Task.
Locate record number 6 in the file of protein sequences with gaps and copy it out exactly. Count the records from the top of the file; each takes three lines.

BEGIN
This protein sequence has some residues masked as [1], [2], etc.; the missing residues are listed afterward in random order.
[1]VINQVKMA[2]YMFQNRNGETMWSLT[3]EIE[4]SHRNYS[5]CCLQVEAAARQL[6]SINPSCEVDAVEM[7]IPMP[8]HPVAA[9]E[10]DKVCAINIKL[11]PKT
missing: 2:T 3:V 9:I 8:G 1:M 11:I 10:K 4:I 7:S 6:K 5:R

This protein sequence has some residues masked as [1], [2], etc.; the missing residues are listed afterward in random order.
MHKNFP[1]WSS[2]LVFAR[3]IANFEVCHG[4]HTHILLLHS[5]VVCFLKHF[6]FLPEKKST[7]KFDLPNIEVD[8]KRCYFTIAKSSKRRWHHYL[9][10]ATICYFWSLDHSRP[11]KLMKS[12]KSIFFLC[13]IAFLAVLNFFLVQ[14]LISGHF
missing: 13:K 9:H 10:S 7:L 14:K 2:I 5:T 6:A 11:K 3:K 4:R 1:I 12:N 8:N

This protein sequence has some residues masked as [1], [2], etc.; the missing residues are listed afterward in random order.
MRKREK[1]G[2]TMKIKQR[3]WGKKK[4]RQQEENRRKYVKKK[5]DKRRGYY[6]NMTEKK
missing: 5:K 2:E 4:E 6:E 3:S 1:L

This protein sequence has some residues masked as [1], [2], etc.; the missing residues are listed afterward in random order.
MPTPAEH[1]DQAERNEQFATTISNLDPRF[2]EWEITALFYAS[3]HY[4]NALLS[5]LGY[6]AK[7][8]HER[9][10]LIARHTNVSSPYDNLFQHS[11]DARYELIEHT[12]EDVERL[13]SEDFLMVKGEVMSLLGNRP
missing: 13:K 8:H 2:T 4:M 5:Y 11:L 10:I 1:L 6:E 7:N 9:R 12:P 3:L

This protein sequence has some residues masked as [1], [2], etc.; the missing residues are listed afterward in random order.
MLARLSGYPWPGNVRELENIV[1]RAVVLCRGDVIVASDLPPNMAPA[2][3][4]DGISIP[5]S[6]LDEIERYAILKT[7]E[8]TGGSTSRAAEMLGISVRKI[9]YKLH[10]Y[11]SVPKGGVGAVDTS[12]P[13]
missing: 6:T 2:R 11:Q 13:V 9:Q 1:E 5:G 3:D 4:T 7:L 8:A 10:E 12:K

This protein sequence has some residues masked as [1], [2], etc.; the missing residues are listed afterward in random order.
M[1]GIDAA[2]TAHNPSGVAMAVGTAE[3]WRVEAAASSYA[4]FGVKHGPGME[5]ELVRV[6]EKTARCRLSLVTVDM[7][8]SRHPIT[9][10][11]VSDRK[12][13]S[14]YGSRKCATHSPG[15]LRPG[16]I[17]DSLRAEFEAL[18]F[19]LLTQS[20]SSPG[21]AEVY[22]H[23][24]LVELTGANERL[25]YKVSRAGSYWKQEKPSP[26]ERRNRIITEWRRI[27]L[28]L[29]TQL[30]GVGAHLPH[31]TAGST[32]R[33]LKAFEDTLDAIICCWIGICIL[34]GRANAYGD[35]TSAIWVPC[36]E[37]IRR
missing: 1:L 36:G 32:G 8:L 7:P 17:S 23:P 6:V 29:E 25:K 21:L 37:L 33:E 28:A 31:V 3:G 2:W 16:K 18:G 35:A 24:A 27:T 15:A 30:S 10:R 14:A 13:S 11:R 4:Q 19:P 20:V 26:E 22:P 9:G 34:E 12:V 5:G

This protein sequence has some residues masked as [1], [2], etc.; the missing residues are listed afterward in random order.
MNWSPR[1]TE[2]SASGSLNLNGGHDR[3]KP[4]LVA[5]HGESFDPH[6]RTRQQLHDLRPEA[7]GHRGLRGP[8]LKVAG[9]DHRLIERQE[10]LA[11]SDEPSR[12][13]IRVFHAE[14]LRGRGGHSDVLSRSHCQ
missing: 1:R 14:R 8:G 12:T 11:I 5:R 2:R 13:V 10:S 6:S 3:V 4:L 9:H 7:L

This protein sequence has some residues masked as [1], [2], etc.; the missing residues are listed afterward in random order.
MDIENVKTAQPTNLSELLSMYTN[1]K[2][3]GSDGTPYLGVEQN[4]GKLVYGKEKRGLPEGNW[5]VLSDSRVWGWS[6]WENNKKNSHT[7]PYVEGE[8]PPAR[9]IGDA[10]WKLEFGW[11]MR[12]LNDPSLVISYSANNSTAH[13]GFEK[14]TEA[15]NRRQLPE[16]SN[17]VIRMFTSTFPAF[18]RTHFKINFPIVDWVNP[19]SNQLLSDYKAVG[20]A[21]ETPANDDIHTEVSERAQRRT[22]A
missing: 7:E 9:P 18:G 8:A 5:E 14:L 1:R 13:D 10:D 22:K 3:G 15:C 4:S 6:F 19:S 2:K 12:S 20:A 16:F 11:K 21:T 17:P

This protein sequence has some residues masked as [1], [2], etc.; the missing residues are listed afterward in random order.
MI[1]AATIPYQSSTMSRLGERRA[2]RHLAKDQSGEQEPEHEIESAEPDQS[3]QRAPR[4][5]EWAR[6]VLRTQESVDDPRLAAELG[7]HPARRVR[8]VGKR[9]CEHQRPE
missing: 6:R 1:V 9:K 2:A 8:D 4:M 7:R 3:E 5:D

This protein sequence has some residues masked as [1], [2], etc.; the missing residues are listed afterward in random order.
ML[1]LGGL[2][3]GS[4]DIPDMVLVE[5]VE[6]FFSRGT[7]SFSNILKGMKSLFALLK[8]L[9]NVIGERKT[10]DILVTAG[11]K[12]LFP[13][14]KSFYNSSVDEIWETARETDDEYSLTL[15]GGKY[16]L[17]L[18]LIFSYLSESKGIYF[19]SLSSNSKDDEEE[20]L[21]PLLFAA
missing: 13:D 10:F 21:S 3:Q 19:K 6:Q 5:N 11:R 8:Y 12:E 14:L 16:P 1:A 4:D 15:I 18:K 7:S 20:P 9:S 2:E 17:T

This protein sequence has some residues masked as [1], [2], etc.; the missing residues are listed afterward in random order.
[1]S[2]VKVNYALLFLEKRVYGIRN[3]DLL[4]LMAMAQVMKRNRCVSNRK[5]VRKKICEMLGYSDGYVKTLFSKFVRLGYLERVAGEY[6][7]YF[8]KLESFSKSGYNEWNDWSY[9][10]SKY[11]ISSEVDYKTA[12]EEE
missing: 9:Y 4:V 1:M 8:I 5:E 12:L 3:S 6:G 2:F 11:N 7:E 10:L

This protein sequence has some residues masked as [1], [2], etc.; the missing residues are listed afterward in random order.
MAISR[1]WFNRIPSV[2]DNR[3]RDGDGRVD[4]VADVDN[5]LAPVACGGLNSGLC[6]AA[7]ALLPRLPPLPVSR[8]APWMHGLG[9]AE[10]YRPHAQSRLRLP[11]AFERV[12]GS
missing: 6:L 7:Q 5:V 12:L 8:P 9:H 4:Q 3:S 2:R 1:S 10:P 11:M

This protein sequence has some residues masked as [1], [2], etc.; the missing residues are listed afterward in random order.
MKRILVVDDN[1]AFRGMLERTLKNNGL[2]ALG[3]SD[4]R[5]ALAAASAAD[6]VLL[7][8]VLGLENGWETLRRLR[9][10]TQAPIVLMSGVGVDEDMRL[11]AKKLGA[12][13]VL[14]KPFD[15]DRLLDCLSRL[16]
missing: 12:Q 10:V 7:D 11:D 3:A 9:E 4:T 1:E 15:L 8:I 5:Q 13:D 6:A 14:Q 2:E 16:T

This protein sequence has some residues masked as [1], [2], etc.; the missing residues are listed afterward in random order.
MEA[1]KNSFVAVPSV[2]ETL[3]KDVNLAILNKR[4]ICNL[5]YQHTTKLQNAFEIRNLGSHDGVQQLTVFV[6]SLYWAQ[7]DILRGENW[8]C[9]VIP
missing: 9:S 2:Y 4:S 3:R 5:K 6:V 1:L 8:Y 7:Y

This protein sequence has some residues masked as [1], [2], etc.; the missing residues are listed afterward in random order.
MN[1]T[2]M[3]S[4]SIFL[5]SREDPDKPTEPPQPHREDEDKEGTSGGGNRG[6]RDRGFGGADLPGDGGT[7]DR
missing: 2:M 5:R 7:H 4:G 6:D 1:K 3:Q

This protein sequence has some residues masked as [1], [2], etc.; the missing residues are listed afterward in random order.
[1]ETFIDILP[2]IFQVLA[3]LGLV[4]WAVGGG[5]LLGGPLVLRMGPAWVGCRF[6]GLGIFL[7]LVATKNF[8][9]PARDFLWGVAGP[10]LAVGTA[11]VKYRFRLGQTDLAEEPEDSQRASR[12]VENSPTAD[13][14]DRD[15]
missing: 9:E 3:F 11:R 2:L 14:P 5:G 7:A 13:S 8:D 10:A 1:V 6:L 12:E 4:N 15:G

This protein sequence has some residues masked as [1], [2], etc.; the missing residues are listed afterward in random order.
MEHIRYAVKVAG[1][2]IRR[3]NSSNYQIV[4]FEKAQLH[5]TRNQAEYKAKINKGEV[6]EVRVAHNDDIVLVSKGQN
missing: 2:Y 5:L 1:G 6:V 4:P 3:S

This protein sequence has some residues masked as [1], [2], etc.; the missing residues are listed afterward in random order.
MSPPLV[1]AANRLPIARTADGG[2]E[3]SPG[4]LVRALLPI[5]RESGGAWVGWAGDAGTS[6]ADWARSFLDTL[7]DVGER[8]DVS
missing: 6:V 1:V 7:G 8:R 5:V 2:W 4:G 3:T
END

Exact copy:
This protein sequence has some residues masked as [1], [2], etc.; the missing residues are listed afterward in random order.
M[1]GIDAA[2]TAHNPSGVAMAVGTAE[3]WRVEAAASSYA[4]FGVKHGPGME[5]ELVRV[6]EKTARCRLSLVTVDM[7][8]SRHPIT[9][10][11]VSDRK[12][13]S[14]YGSRKCATHSPG[15]LRPG[16]I[17]DSLRAEFEAL[18]F[19]LLTQS[20]SSPG[21]AEVY[22]H[23][24]LVELTGANERL[25]YKVSRAGSYWKQEKPSP[26]ERRNRIITEWRRI[27]L[28]L[29]TQL[30]GVGAHLPH[31]TAGST[32]R[33]LKAFEDTLDAIICCWIGICIL[34]GRANAYGD[35]TSAIWVPC[36]E[37]IRR
missing: 1:L 36:G 32:G 8:L 7:P 17:S 23:P 6:V 29:E 25:K 21:L 37:L 33:E 28:A 31:V 3:G 2:W 16:K 18:G 35:A 24:A 27:T 15:A 30:S 10:R 14:A 13:S 11:R 4:Q 19:P 20:V 26:E 22:P 9:G 34:E 12:V 5:G